Wednesday, December 17, 2014

T.T. 67. The Star of Bethlehem.

T.T. 67. The Star of Bethlehem.


Matthew’s Gospel records the story of a bright star that led the Magi (wise men) from the East to Bethlehem, where it stopped over the home of Jesus. This story has puzzled readers for centuries because the ”star” is ascribed attributes that other stars do not possess, namely that it was very bright, moved, and then was able to come to a stop.


Some have suggested that the star of Bethlehem might have been a Supernova (an exploding star). These are certainly very bright, but they don’t move or stop. Others have suggested that the “star” might have been a comet. These are also bright and they do move across the sky, but they certainly do not come to a stop. Others have suggested that the star was simply “The Glory of God” and others that it was a pure piece of fiction, written by Matthew to add a supernatural element to the account of Christ’s birth.


In Bible times everything in the night sky was called a star. Although most of them moved only slowly (we now know that stars appear to move because the earth is rotating), some did move relatively quickly. These were called “wandering stars”. We now know that these “wandering stars” are actually other planets which travel around the sun. This movement, coupled with the earth’s rotation, means that they appear to move relatively quickly.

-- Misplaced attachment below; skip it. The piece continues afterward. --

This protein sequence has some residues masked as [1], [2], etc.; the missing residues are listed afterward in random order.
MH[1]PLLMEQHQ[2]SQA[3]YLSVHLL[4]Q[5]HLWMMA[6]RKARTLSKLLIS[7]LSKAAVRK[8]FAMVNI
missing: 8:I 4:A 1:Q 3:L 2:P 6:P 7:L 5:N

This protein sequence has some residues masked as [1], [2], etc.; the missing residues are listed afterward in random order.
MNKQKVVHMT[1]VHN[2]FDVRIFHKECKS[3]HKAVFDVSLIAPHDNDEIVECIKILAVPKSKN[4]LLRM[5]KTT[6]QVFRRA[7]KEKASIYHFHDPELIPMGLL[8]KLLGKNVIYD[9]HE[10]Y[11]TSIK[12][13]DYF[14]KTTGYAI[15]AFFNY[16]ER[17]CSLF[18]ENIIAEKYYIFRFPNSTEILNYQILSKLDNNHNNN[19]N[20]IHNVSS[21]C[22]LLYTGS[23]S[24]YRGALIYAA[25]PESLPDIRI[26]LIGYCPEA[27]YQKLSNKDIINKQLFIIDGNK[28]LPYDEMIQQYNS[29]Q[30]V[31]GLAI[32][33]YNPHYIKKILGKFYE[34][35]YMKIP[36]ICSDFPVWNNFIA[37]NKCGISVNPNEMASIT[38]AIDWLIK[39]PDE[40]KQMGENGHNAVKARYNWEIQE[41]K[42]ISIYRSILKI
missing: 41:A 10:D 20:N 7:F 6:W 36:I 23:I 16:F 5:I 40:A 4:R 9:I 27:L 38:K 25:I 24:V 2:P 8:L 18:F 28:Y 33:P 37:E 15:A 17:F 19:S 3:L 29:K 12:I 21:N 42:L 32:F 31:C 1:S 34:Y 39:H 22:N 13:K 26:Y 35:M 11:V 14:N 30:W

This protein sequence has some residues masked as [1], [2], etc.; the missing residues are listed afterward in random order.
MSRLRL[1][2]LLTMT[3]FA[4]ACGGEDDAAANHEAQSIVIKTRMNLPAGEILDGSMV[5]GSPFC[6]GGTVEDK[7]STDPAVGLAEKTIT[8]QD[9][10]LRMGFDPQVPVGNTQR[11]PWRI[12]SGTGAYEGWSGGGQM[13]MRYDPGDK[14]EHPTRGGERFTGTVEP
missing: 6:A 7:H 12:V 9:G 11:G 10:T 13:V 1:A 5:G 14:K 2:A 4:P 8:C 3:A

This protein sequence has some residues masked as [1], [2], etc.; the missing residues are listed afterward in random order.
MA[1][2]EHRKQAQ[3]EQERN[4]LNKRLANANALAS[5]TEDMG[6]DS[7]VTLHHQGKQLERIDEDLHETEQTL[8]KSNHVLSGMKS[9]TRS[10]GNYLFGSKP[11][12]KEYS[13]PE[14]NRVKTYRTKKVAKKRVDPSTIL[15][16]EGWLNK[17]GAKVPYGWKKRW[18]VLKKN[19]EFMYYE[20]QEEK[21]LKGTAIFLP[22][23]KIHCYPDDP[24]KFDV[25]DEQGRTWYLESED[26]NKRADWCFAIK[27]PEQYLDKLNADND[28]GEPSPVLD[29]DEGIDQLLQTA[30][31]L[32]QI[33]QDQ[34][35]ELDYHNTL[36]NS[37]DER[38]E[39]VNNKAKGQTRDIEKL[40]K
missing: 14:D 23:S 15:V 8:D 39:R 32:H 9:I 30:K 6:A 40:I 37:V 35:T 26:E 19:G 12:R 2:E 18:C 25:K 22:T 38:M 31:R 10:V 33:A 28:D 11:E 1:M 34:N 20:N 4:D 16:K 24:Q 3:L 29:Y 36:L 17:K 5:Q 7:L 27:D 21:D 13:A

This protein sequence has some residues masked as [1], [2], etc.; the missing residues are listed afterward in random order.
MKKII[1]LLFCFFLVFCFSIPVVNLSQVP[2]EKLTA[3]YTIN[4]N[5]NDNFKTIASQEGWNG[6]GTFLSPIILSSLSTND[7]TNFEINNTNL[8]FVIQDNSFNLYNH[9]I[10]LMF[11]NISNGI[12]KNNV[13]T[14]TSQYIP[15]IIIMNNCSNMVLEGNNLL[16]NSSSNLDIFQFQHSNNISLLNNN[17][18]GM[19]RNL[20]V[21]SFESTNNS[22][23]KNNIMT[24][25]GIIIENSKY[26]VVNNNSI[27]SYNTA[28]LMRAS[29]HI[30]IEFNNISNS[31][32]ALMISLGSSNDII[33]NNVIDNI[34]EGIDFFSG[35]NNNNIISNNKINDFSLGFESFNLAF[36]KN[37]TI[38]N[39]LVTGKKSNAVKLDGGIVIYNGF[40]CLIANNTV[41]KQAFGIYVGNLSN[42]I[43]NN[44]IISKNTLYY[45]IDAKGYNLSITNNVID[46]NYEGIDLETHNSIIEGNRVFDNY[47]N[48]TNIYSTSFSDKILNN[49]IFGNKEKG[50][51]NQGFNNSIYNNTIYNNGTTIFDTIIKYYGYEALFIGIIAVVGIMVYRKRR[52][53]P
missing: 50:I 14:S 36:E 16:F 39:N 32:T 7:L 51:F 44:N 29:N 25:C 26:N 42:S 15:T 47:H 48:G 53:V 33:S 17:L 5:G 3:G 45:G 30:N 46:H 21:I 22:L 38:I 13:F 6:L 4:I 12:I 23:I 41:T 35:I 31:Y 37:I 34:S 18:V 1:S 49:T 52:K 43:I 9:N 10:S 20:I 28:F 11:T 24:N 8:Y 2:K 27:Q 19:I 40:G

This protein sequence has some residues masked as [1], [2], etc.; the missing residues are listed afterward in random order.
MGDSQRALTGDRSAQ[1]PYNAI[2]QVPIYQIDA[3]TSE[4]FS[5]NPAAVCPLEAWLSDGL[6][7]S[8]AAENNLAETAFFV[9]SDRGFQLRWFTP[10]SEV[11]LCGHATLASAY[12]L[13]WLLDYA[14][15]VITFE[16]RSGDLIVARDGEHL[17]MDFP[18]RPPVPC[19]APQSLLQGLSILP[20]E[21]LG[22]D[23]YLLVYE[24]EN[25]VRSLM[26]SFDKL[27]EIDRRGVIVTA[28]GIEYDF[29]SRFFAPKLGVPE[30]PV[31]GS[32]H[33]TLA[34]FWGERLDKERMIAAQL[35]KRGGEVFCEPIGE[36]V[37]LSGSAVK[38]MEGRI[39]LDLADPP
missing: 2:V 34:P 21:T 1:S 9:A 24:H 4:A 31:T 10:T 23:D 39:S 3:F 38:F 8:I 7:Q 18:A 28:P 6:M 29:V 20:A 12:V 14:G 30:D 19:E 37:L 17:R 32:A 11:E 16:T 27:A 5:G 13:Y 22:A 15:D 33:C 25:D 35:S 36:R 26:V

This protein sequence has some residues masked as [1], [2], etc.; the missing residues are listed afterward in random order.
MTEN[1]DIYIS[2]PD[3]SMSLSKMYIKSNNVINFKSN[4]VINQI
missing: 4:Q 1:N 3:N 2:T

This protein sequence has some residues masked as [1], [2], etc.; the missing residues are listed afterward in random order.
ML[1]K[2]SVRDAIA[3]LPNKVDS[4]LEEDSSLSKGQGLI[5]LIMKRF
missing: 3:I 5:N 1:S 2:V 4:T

In the 17th century the German astronomer Johannes Kepler worked out the how all the planets move. This means that we can now find out the position of all the planets, viewed from any place on earth, at any time in the past or future. We also know that when two planets appear to come together as viewed from the earth (a conjunction) their brightness is added  together, thus giving the appearance of a very bright star.


A conjunction of two planets thus seems to be a possibility for “the star of Bethlehem”. However, there is still the other problem – how could such a “star” come to a stop? Here again Kepler comes to our aid. Because of each planet’s movement and the earth’s own rotation and travel around the sun, planets can appear to slow down, pause (or stop), and then change direction as they began moving again.


Thus a conjunction appears to be a real possibility for “the star of Bethlehem”, but did such a conjunction happen around the time of Jesus’ birth? It is thought that Jesus was born about 4BC. However, Matthew indicates that when the Magi visited he was in a house and possibly a “toddler”. So we probably need to be looking for a conjunction a few years later than 4BC.


As the Magi came from the East, probably Babylon (modern Iraq), could they have seen a conjunction in the West (Bethlehem)? Yes they could have. Venus is the brightest of the planets and Jupiter the largest. We now know that a conjunction of these planets took place over Bethlehem (as viewed from the East) in 2BC. The exact date on which this occurred is rather interesting – it was on December 25th!


We don’t know the actual date of Jesus’ birth, but there are many different traditions and theories as to why Christmas is celebrated on December 25th..Many believe, however, that it is too much of a coincidence that the date of our present Christmas happens to be the date on which this conjunction over Bethlehem occurred. Thus, December 25th. 2BC could well be the FIRST Christmas.